- It provides justification for redistributive policies. Some of us may feel that the rich should share their goods with the poor. Utilitarianism helps us understand why the redistribution of wealth and resources can be the right thing to do. The law of diminishing marginal utility holds that as we consume more of something, the amount of happiness derived from each additional unit consumed decreases. Utilitarianism can therefore justify a redistribution of resources (e.g. wealth) from those who have the most, to those who need them the most, to maximise utility.
- It provides justification for prioritising common interests over individual ones. During a pandemic, utilitarianism can be used to justify policies that encourage the entire population to get vaccinated; or enforced quarantine of individuals who refuse to get vaccinated. From the utilitarian perspective, the infringement of individual rights can potentially be justified, to derive significant benefits at the population level.
What are the limitations of utilitarianism?1,3
However, the utilitarian principle fails to account for some critical things. Consider this question: is torturing a terrorist suspect ever morally right? Utilitarians may say that, yes, it is morally justified to inflict intense pain on one person if doing so will prevent death and suffering on a massive scale. To the utilitarian, numbers count. If enough lives are at stake, they would argue that we should be willing to override our principles about dignity and rights.
- It fails to respect individual rights. In pursuit of the maximum happiness for the greatest number, utilitarianism could enable actions/policies that violate what we perceive as fundamental norms of decency and respect. In the above example, the utilitarian argument assumes that the suspect is in some way responsible for an impending terror attack - and even if he is not, he is still deserving of the harsh treatment because of his suspected affiliation. However, these arguments fail to account for the problematic fact that torture is a violation of human rights and no individual, should ever be subject to such treatment.
- Surely, the end cannot justify all means? In utilitarianism, the morality of any action is determined solely by the outcomes produced. As long as the outcome increases overall utility, the means deployed to attain it, no matter how unethical they were (to lie, oppress, torture, etc.) does not matter.
- In reality, not all preferences are equal. Utilitarianism may be used to justify policies that discriminate against the minority to benefit the majority. Greatest happiness for the greatest number, right? In such cases, it may be that the preferences of the majority race, class, ethnicity, or political affiliation (whichever trait(s) that defines the majority group in question) are privileged over those of the minority, based on sheer numbers.
- Utility calculations are complex and difficult to execute. Individuals can have varying preferences, and may react differently to the same policy or action. In addition, to carry out these calculations, we would need to measure them on a single scale. One of these scales is money: a cost-benefit analysis is a type of decision-making tool widely used by governments and corporations, which translates all costs and benefits into monetary terms (e.g. weighing the immediate monetary cost of COVID-19 vaccines and lockdowns against the monetary benefits of increased productivity from a population with herd immunity) to compare them on the ‘same level.' Instinctively, the objection is clear. Surely, there are some things that cannot be simply measured by their monetary value (e.g. try to quantify the monetary value of being socially isolated from your loved ones during a lockdown). While the utilitarian principle may be intuitive to many, the complex nature of utility calculations make it inaccessible to put into practice.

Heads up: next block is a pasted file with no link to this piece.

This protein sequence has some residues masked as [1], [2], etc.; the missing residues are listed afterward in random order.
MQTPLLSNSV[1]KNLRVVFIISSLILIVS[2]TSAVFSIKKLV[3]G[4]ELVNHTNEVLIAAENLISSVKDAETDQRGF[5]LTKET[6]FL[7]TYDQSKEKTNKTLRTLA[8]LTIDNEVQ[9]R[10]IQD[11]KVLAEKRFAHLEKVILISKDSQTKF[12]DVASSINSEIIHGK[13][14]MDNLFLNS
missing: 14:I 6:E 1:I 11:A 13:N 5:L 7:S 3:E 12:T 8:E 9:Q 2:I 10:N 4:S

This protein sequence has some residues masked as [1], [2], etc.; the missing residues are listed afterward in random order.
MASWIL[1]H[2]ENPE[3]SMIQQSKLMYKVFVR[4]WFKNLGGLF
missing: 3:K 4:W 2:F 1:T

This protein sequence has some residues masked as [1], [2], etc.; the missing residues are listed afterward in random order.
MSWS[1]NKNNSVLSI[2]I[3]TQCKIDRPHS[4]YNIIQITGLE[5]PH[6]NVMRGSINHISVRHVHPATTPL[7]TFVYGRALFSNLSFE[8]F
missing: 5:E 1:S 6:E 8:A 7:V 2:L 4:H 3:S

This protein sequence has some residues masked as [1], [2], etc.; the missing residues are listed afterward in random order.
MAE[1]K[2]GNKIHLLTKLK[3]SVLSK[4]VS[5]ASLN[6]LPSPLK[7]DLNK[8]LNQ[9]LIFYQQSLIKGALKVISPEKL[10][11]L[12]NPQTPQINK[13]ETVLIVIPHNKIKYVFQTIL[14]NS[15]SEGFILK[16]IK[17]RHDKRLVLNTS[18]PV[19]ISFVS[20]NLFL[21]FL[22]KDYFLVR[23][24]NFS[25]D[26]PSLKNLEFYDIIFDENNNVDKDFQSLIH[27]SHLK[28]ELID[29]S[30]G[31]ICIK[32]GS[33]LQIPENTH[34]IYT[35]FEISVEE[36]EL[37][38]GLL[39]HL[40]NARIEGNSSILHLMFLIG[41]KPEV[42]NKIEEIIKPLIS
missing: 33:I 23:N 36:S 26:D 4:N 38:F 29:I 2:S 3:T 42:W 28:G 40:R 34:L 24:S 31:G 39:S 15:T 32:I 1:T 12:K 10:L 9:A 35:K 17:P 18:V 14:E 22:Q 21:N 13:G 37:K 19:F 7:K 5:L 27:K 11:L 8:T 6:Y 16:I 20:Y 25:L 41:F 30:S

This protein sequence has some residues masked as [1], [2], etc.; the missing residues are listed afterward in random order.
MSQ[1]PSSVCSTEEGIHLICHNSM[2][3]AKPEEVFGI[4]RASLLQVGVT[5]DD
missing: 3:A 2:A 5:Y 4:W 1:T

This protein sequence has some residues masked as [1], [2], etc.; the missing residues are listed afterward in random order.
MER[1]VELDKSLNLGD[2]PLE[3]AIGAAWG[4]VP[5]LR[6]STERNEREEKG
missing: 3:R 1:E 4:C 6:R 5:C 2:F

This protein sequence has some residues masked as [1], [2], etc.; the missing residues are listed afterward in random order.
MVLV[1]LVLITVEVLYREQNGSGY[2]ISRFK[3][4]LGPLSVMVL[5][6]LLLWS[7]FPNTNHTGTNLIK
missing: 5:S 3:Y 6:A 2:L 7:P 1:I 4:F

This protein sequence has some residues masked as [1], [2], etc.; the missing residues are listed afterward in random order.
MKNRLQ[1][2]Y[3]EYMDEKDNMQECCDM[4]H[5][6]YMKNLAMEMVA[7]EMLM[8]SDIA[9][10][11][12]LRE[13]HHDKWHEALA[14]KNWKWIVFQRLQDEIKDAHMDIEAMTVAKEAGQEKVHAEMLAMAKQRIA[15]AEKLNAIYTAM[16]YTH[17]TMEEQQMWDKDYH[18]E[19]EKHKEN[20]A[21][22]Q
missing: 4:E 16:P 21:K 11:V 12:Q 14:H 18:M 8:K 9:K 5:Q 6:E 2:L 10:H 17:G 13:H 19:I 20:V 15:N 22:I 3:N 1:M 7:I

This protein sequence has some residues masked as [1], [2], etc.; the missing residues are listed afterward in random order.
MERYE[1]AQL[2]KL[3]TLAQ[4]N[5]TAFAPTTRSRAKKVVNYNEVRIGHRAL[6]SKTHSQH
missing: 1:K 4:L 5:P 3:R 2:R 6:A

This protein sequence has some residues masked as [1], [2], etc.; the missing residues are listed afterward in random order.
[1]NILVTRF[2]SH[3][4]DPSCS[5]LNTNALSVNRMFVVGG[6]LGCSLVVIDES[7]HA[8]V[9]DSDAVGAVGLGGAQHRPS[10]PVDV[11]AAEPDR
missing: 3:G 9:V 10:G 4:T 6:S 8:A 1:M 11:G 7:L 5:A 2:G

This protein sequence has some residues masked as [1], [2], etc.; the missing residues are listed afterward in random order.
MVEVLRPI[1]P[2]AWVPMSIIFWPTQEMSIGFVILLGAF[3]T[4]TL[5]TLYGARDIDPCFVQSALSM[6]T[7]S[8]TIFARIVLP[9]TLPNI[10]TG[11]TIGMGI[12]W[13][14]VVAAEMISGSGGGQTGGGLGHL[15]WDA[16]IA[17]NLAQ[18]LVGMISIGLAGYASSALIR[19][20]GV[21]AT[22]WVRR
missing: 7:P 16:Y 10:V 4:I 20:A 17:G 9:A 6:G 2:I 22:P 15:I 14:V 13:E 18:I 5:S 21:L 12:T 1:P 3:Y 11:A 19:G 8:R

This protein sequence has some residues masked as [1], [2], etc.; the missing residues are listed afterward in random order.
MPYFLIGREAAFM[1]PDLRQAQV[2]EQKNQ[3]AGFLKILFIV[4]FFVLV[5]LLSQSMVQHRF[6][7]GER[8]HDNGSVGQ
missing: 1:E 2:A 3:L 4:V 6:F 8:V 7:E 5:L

That’s a wrap! Above is a summary of how utilitarianism can be a helpful (and not so helpful) tool in thinking about doing good. I had lots of fun diving into the greatest happiness principle, and I hope you did too. One of my biggest takeaways was learning that the utilitarian principle is fundamentally consequentialist in nature and how it was compatible with public health practice. Writing this up also helped me articulate the discomfort that the utilitarianism made me feel - that when taken to its extreme, it may not account for individual rights and can be used to privilege the preferences of the majority. Overall, it is a useful tool to evaluate how moral decisions can be made, and that can be seen by how it actively informs decision frameworks used by governments and corporations. In my next piece, I will explore libertarianism, and how it can guide moral decision-making.
- Sandel MJ. Justice: What's the Right Thing to Do? New York: Farrar, Straus and Giroux; 2009.
- Driver J. The History of Utilitarianism. The Stanford Encyclopedia of Philosophy 2022. [Internet]. Available here (Accessed Apr 2023).
- Bellefleur O, Keeling M. Utilitarianism in Public Health. Montréal, Québec: National Collaborating Centre for Healthy Public Policy. 2016.
- Royo-Bordonada M, Román-Maestre B. Towards Public Health Ethics. Public Health Rev. 2015;36:3.
- Kirkwood K. In the Name of the Greater Good? Emerg Health Threats J. 2010 2:e12.
- Ministry of Health. Circuit Breaker to Minimise Further Spread of COVID-19 [Internet]. Available here (Accessed in Apr 2023).
- Nebehay S., Koltrowitz, S. Masks Should Be Prioritised For Health Workers to Avoid Shortage Against Coronavirus: WHO [Internet]. Available here (Accessed in Apr 2023).
- United States Seeks Answers on COVID-19's Origin While Stepping Up “Vaccine Diplomacy”. Am J Int Law. 2021;115(4):732-739.
- Mendis, S., Regional vaccine production is key to ensuring equity. BMJ. 2021;374.
- Special thanks to Jerald and Jean, friends in law and philosophy respectively, for recommending the two books that I will be devouring over the next few months!
- Huge thanks to Jet, Venny, Sean, Siew Ning and Maike for your comments on early drafts of this piece! <3